Sunday, May 5, 2013

Sin, Outrage, and Making Sense

I'm not sure why so many folks act as if we need to be angry to care about something.

I've seen the attitude in folks who blame religion for the world's woes, and in others who verbally lambast just about everyone who doesn't worship the way they do.

It might be fun to rant about stuff I don't like, and folks whose actions annoy or offend me: at first.

I've indulged in (self-)righteous indignation now and then, and try to avoid doing so. I've found that in the long run it doesn't accomplish much except feed my anger.

That doesn't mean that pretending everything is fine is a good idea. Truthfulness is a virtue, hypocrisy is a really bad idea, and I'm getting a bit off-topic. (Catechism of the Catholic Church, 2468)

Not Letting Friends Drive Drunk

Noticing that someone's action is wrong is okay. Sometimes it's important.

The old 'friends don't let friends drive drunk' slogan may have saved lives. It's a good idea.

Labeling someone a useless drunkard, maybe not so much. Making a lifestyle out of kvetching, definitely a bad idea.

We're not supposed to be arrogant or self-righteous. We're not supposed to be stupid, either.
"1 2 'Stop judging, that you may not be judged.

"For as you judge, so will you be judged, and the measure with which you measure will be measured out to you."
(Matthew 7:1-2)

"1 Therefore, you are without excuse, every one of you who passes judgment. 2 For by the standard by which you judge another you condemn yourself, since you, the judge, do the very same things. ... There is no partiality with God."
(Romans 2:1-11)

A footnote to Matthew 7 points out that Jesus isn't telling us to avoid getting lumber stuck in our eyes. The idea is that being arrogant and judgmental is not good.
"2 [1] This is not a prohibition against recognizing the faults of others, which would be hardly compatible with ⇒ Matthew 7:5, 6 but against passing judgment in a spirit of arrogance, forgetful of one's own faults."
(Matthew 7, footnote 1, footnote 2)
That seem clear enough.

Getting Even, Getting Smart

"Anger" can mean an emotion, or an act of will: something I decide to do. Emotions happen. They're part of being human. They're not good or bad, what we decide to do about them is what makes a difference. (Catechism, 1762-1770)
"ANGER: An emotion which is not in itself wrong, but which, when it is not controlled by reason or hardens into resentment and hate, becomes one of the seven capital sins. Christ taught that anger is an offense against the fifth commandment (1765, 1866, 2262)."
(Glossary, Catechism of the Catholic Church)
The sort of anger that's a desire to get revenge is a bad idea. I'm not even allowed to hurl insults. That last part is something I still need to work on. (Matthew 5:22; Catechism, 2302)

Besides the sort of psychological damage we've been (re)discovering in recent generations, taking revenge is butting into God's business: and a really, really bad idea.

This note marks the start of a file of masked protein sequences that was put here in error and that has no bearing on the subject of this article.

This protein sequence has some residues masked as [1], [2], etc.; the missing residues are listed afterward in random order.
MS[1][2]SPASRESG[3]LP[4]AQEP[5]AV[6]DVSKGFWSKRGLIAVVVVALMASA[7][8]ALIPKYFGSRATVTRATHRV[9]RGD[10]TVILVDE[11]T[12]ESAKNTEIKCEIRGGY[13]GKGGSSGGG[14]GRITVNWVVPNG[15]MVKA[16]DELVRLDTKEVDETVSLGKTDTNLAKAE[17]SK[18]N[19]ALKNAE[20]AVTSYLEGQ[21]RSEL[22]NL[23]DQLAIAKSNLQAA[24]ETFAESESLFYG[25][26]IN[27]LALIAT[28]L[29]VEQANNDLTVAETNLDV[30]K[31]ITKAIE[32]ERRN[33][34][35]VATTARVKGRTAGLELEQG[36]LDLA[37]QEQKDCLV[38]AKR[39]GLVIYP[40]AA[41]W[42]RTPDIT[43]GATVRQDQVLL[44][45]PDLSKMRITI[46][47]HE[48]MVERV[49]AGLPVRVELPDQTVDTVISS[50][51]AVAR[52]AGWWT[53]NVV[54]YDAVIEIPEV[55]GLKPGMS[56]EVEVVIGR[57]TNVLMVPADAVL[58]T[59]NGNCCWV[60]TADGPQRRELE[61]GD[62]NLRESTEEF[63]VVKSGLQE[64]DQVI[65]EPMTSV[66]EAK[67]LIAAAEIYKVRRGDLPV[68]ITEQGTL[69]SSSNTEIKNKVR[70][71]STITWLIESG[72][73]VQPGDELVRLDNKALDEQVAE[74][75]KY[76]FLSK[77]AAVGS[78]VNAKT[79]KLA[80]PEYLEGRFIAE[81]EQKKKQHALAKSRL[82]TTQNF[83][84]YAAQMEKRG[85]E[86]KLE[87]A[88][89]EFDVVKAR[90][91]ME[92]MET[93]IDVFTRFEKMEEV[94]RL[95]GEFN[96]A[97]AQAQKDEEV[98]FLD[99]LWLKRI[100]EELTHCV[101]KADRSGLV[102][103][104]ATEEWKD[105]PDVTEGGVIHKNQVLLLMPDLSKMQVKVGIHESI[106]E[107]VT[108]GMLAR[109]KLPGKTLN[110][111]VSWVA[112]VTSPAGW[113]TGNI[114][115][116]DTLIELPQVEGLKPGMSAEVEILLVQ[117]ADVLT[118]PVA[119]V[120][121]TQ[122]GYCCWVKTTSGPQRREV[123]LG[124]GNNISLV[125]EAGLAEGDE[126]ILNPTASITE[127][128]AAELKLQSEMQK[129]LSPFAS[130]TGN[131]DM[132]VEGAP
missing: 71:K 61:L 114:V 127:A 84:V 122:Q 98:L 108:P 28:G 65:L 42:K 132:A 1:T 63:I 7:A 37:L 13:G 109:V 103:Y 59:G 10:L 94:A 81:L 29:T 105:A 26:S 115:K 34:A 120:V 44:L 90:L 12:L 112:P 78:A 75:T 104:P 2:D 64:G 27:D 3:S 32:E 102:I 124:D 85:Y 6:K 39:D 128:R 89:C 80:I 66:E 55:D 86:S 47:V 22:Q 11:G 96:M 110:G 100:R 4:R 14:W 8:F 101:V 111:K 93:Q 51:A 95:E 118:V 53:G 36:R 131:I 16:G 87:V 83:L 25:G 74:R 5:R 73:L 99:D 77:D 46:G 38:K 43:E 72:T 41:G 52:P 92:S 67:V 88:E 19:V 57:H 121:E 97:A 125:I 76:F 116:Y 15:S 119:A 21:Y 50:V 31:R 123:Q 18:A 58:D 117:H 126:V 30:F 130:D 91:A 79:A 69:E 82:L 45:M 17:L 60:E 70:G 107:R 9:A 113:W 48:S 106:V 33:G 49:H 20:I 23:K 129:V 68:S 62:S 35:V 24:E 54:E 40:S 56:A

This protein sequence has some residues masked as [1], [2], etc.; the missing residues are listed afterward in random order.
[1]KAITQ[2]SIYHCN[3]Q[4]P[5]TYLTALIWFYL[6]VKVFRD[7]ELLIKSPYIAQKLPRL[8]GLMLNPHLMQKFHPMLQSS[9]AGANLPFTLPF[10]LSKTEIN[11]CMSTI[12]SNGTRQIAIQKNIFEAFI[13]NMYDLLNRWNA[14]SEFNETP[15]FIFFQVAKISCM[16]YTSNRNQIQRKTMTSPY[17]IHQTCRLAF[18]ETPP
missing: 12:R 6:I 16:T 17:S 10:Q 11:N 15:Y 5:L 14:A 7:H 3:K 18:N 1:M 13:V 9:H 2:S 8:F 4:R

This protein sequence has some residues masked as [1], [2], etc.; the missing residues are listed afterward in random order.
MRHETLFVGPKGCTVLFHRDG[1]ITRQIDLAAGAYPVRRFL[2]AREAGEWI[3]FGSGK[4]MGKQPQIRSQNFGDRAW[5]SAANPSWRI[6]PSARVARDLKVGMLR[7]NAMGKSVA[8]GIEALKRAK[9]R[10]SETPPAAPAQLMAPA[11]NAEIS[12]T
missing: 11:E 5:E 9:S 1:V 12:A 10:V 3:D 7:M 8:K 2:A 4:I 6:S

God is good, God is merciful, but God can play hardball.
"Beloved, do not look for revenge but leave room for the wrath; for it is written, 'Vengeance is mine, I will repay, says the Lord.' Rather, 'if your enemy is hungry, feed him; if he is thirsty, give him something to drink; for by so doing you will heap burning coals upon his head.' Do not be conquered by evil but conquer evil with good."
(Romans 12:19-21)

"We know the one who said: 'Vengeance is mine; I will repay,' and again: 'The Lord will judge his people.' It is a fearful thing to fall into the hands of the living God."
(Hebrews 10:30, 31)

"The vengeful will suffer the LORD'S vengeance, for he remembers their sins in detail. Forgive your neighbor's injustice; then when you pray, your own sins will be forgiven. Should a man nourish anger against his fellows and expect healing from the LORD? Should a man refuse mercy to his fellows, yet seek pardon for his own sins? If he who is but flesh cherishes wrath, who will forgive his sins?"
(Sirach 28:1-5)

My Life, My Choice

Having free will, being able to decide what we do, is great. But responsibility comes with that power. I can 'decide' my way out of Heaven, which is why I may seem diffident about denouncing 'those sinners over there.'
"...although we can judge that an act is in itself a grave offense, we must entrust judgment of persons to the justice and mercy of God."
(Catechism, 1861)
So: what's the worst that can happen if I decide to hold on to a grudge, or opt into some other mortal sin? God won't throw me into Hell: but I could jump in.

If I tell God 'thanks but no thanks' to love and charity, and walk away, that's my choice: a stupid choice, but mine.

On the whole I think deciding to clean up my act, telling God I'm sorry, and asking to be taken back in, seems prudent.
"...If it is not redeemed by repentance and God's forgiveness, it [mortal sin] causes exclusion from Christ's kingdom and the eternal death of hell, ... our freedom has the power to make choices for ever, with no turning back...."
(Catechism, 1861)
The good news is that repentence is possible as long as I'm alive, and that's another topic.

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